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Cleanliness is Next To Godliness
Apr 11, 2011 | 3085 views | 6 6 comments | 11 11 recommendations | email to a friend | print | permalink

A common refrain from my husband is, “If you just put your keys in the same place every time, you’d always know where to find them.”  Easier said than done for someone like me.  Chaos and clutter have surrounded me. I have always functioned quite well at my desk amid stacks of papers.  The heap of books, papers, and magazines, sprawling alongside my bed I have navigated willingly.  And I have always been at peace throwing my shoes in a pile at the bottom of my closet, even though I have to dig them out one at a time each morning. Until recently, that is.


            Having just completed a kitchen renovation at the end of last year, I was inspired to move back into my new kitchen the “right” way.  I enlisted the help of my good friend, Jodi Eisner, who is a professional organizer and whose business is aptly named “Method to the Madness.”  She helped me to organize my cabinets and food pantries, creating systems and designating spaces based on how I operate in my kitchen, and forcing me to part with things I hadn’t used for years.   For me, not only was it a novel experience, but therapeutic, as well.  I soon found I was putting everything away, I could locate anything I needed quickly and effortlessly, and my house was always presentable. I no longer had to hide an unseemly stack of mail in the bread drawer when guests arrived.


            Jodi’s work with me had a snowball effect.  We next tackled my home office where Jodi created a filing system for every relevant piece of paper entering my house. We took on my kids’ playroom, my daughter’s homework space, and finally my bedroom.  The Container Store became my new obsession, and I began making daily drop-offs at Goodwill, purging my house of “stuff” for which I had absolutely no use. 


            I liked how I began to feel.  I felt less stress and more control in my house, and to some degree, I experienced a profound sense of liberation.  Liberation from clutter, and things, and chaos.  The adage, “Less is more” became my daily mantra. 


            With the Passover holiday upon us and my bustling newfound sense of organization, I’ve become curious about the ritual of bidikat chametz, the hunt for chametz, as well as the nexus between Passover and spring cleaning.  I’ve poured through Internet articles surprised by the plethora of content in cyberspace about these subjects.  And in my research, I’ve learned a thing or two. 


            In preparing for Passover, a Jewish tradition is to rid one’s house of any chametz, or leavened bread.  This process ("bidikat chametz”) traditionally begins weeks before the first seder with a thorough house cleaning. Some believe that spring cleaning has its origins in this Jewish ritual.  This house cleaning is followed by the removal and/or sale of the chametz, which then leads to a final candlelit search for chametz the night before Passover, and the burning of the last remaining chametz the following morning.  In its place during Passover, Jews eat matzah, unleavened bread, as a reminder of the Israelites hasty exodus out of Egypt.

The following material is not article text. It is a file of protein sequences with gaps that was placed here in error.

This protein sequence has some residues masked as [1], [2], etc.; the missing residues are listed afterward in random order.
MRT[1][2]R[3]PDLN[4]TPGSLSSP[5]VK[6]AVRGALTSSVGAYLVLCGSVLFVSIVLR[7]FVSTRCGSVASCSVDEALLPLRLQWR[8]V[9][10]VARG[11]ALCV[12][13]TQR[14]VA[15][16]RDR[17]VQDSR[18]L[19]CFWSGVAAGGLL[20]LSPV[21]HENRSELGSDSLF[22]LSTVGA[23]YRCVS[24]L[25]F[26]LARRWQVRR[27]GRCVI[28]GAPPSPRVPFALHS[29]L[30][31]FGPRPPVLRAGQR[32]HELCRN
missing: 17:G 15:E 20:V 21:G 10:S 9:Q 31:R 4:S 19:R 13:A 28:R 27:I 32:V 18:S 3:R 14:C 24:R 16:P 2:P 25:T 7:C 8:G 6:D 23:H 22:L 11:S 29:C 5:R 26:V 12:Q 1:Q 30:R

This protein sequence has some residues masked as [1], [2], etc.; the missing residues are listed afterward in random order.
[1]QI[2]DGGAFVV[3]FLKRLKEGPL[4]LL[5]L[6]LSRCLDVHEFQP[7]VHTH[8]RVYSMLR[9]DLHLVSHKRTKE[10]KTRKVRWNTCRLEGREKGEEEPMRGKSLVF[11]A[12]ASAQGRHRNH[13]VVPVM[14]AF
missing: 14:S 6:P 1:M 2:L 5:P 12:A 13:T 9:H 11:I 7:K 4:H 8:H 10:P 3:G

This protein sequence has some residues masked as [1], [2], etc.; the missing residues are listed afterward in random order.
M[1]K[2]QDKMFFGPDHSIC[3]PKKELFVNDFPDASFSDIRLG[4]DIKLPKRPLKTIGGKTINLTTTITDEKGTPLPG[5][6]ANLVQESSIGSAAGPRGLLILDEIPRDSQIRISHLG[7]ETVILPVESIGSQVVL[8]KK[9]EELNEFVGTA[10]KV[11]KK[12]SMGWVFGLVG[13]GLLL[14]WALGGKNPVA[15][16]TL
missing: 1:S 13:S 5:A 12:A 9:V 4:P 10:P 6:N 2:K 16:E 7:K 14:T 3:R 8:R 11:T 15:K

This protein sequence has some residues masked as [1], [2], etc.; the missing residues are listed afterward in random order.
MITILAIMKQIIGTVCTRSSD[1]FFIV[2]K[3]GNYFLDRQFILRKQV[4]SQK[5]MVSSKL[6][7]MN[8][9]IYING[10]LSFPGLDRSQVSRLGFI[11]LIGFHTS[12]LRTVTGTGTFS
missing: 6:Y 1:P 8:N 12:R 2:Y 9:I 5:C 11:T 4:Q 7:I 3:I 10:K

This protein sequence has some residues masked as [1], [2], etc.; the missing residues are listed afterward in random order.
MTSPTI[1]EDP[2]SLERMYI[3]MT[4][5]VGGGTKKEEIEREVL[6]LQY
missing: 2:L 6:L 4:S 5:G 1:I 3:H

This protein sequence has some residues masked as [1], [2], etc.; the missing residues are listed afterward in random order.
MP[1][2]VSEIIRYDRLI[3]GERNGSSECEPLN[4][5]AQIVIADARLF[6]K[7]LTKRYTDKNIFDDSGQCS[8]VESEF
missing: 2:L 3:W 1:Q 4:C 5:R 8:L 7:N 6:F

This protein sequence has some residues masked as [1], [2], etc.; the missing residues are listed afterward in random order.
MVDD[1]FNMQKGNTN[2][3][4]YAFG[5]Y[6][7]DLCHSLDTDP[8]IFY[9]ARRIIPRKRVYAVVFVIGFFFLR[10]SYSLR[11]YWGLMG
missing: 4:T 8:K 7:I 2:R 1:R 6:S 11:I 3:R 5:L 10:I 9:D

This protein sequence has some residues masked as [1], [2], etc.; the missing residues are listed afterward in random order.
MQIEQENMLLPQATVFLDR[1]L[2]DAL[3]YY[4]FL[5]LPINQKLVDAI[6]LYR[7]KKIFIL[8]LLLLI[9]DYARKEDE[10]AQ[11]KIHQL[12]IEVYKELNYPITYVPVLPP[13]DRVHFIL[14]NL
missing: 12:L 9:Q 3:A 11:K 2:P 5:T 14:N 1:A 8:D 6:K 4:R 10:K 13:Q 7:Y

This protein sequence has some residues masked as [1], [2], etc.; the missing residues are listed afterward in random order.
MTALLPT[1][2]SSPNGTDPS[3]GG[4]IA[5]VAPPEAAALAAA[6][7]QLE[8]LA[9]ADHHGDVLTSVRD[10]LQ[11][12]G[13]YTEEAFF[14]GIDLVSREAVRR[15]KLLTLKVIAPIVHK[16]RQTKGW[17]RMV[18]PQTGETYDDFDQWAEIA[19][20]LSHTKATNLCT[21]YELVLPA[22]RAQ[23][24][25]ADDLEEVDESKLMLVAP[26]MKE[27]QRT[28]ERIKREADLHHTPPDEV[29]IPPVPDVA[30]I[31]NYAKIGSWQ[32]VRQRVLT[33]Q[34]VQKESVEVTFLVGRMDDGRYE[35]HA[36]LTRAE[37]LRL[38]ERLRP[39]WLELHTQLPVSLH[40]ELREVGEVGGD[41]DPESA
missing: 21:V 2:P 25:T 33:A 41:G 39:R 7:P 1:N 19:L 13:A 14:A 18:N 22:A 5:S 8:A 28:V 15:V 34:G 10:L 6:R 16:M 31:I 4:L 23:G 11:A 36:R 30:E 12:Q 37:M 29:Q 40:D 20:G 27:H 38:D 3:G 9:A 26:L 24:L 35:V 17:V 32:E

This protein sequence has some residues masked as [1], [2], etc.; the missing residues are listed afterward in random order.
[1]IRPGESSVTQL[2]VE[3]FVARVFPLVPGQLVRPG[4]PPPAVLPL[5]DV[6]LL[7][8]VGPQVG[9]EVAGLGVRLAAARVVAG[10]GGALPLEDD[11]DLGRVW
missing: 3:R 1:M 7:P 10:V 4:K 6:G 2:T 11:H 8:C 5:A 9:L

Unlike matzah, chametz has a leavening agent which makes it rise or “puff-up” and is often associated with ego, haughtiness, and the state of being full of one’s self.  While Passover is the celebration of the Jews’ freedom from slavery, in a modern context ridding our house of chametz is a physical act symbolic of freeing ourselves from anything that enslaves us, whether it’s ego, self-importance, or as in my case, clutter. 


            In prior years, spring cleaning didn’t even enter into my lexicon of thoughts. This year I have enveloped the practice both physically and spiritually.  For the past days, I’ve worked towards preparing my house for our family’s seder, and with each passing day, I feel more connected to spring and renewal and the celebration of Passover. 


            Next Sunday evening, I intend to lead my family through the final, candlelit hunt for outstanding chametz.  As instructed, we will use a feather, or perhaps a toothbrush, to sweep any crumbs we find into a paper bag.  I’m certain my kids will find this ritual quite amusing.  And when we go to burn the chametz the next morning, the good news will be that I will actually know where to find the matches!  Happy Pesach! 




Comments-icon Post a Comment
April 24, 2011
Stacy, while your home may have been cluttered, your writing certainly is not. You have the great gift and ability to tell your story with clarity, genuineness, while being so enjoyable to read. Keep blogging for us. I look very forward to each one, wondering what topic you will successfully conquer next.
jodi eisner
April 21, 2011
Thanks Stacy for your kind words. While your house may have been cluttered with unnecessary things, it is always filled with lots of love. From our family to yours... Happy Passover. We love you
Mike Rosenberg
April 20, 2011
In my 89 years I have never heard about the "puffed up" theory of chametz. It makes a lot of sense. Thank for sharing your insight.

April 18, 2011
Nice. It gets me thinking about removing clutter from my seder. Dayenu!
Sister in the "Hood
April 14, 2011
Thank you, Rabbi Ron, for checking out my blog!!! It means a lot to me. Please feel free to send any interesting blog topics my way. I love learning about new issues.
Rabbi Ron Symons
April 14, 2011
I so appreciate how Stacey extended the mitzvah of biur chametz beyond the kitchen. There is so much puffy stuff to get rid of and Pesach is a great time to do it.